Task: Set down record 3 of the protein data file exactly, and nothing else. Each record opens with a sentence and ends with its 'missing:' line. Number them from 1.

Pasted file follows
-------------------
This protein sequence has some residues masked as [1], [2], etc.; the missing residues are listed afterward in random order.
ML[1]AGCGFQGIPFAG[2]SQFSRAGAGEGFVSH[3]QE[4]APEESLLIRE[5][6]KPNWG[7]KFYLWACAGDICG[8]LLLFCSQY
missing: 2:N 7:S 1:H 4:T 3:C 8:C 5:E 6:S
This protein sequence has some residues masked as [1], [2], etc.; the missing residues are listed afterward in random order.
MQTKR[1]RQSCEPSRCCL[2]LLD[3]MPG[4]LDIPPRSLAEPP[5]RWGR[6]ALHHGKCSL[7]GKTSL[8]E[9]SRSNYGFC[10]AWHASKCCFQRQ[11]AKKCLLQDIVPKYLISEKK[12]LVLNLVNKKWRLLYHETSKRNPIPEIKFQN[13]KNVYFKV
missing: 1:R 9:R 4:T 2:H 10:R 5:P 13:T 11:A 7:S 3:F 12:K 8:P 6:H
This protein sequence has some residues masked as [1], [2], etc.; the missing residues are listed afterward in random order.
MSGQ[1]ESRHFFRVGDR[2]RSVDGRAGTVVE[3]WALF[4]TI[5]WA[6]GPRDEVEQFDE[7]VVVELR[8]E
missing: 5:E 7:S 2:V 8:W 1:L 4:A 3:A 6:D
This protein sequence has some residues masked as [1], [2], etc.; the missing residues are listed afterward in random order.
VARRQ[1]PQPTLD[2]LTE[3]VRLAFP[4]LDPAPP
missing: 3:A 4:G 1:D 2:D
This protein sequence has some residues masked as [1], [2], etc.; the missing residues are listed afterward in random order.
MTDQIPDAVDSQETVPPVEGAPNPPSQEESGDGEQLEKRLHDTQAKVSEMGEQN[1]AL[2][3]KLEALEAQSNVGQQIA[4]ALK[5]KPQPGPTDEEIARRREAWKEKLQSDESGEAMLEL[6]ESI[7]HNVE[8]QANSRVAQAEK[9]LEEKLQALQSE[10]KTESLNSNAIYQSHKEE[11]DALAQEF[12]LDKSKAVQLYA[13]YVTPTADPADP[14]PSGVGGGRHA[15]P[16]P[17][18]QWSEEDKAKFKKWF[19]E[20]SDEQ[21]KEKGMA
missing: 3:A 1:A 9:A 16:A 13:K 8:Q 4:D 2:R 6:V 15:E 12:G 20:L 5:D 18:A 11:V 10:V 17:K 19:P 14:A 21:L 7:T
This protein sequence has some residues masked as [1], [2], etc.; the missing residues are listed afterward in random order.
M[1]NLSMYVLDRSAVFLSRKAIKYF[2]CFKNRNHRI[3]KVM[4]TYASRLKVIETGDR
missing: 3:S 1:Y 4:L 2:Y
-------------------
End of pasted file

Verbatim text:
This protein sequence has some residues masked as [1], [2], etc.; the missing residues are listed afterward in random order.
MSGQ[1]ESRHFFRVGDR[2]RSVDGRAGTVVE[3]WALF[4]TI[5]WA[6]GPRDEVEQFDE[7]VVVELR[8]E
missing: 5:E 7:S 2:V 8:W 1:L 4:A 3:A 6:D